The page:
Bruntzel, Karla Maureen (2000) The Effect of Football Boots on the Structure and Function of the Midfoot and the Relationship to Lower-Extremity Overuse Injuries. PhD thesis, University of Leeds.
Lower extremity injuries appear to be a problem in the sport of football. An injury questionnaire study revealed that nearly 92% of college and university football players sustained a lower-extremity injury during a single football season and that 25% of these injuries were caused by repetitive-stress or overuse mechanisms. Since footwear has been implicated as one of the causes of lower-extremity overuse injuries, it was identified as an area that needed further investigation. It was theorized that stud placement on the sole of a football boot, with limited midfoot support, adversely affected the function of the foot which could lead to repetitive stress injuries. The effect of a modified loading condition, with the forefoot and heel elevated to the height of a moulded stud football boot, under static loading conditions showed no differences. It was determined that in order to obtain a truer picture of foot function, dynamic data needed to be collected. Navicular drop was selected as a criterion for measurement because the height of the arch is believed to be functionally significant for the mechanics of the foot. A dynamic method of measuring navicular drop during walking was developed utilizing a ProReflex® motion analysis system. Data were collected for the barefoot condition and while wearing turf trainers, football boots, and sports trainers. Statistical differences were found between static and dynamic barefoot navicular drop measurements. When using a large sample size, a corrolational relationship was found between the static and dynamic conditions leading to the conclusion that the foot may function similarly between static and dynamic loading conditions. However, further analysis of the timing of the movements showed that the maximum navicular drop occurred late in the stance phase and therefore static measurements might not reflect true foot function during dynamic activity. The timing curves obtained from the ProReflex® showed that shoes do seem to impair foot function, particularly during the recovery period. All of the shod conditions demonstrated a shorter recovery period, indicating that the foot may be unable to recover fully, and subsequently, may not become a fully rigid structure for propulsion. Maximum navicular drop values were also lower for the shod conditions, with the least amount of deformation occurring with the football boot. This might be caused by the rigid sole of the shoe not allowing the foot to unlock fully so that it can absorb impact forces and adapt to varying terrain. The effect of footwear on subtalar joint motion was also addressed using the ProReflex® system. No relationship was found between the amount of subtalar pronation or initial pronation velocity and navicular drop measurements in any of the conditions. However, motion curves showed that both structures were pronating to some extent, except the midfoot continued pronating while the rearfoot was beginning to supinate. The analysis of the motion curves of the navicular drop and subtalar joint indicate that the timing of foot motion is more important than the amount of linear or angular displacement. The relationship between displacement measurements may be negligible when determining the effect of the amount of pronation on the risk of injury. The timing variations seen within the subtalar joint and midfoot could lead to dysfunction of other structures, specifically the soft tissues, which would have to compensate for the altered movement patterns. A weakness or abnormality could lead to a breakdown, which in turn, could lead to injury.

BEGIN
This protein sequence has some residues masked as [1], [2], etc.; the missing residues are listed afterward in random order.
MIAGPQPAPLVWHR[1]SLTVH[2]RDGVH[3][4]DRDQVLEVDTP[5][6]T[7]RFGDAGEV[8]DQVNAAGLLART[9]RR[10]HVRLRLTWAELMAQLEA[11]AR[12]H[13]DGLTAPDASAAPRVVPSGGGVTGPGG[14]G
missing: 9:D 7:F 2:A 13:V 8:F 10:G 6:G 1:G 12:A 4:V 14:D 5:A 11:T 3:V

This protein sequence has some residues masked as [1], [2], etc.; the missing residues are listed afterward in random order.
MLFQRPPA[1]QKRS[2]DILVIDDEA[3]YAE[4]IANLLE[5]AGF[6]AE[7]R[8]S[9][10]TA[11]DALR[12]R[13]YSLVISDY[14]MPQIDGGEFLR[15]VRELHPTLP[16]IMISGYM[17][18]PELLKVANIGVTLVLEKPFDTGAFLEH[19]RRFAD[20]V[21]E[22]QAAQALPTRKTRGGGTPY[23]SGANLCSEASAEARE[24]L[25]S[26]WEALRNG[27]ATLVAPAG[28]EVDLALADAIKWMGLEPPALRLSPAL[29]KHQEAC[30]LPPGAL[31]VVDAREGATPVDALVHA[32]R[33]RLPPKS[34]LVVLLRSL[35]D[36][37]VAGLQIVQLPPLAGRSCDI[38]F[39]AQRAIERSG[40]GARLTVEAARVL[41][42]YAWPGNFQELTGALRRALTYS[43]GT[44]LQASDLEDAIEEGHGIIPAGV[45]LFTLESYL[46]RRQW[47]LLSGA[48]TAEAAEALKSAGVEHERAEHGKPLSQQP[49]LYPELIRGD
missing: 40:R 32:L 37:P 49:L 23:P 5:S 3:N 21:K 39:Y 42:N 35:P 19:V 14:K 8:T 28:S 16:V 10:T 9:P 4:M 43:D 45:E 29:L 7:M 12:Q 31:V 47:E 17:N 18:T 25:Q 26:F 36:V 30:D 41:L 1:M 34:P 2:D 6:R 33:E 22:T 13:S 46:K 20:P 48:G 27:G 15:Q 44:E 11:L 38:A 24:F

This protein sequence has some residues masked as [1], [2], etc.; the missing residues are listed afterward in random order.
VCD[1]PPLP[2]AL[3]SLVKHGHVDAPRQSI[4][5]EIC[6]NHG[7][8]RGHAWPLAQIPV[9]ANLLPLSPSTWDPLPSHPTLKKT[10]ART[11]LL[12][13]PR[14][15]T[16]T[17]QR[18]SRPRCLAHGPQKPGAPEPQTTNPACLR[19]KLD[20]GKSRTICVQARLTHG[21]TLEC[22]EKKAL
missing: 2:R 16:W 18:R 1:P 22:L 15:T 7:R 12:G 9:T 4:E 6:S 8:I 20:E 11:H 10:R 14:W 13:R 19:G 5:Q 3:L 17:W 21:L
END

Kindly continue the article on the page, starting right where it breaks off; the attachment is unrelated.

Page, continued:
|Item Type:||Thesis (PhD)|
|Department:||The University of Leeds > Faculty of Biological Sciences (Leeds)|
|Deposited By:||Digitisation Studio Leeds|
|Deposited On:||06 Jul 2012 15:35|
|Last Modified:||06 Jul 2012 15:35|
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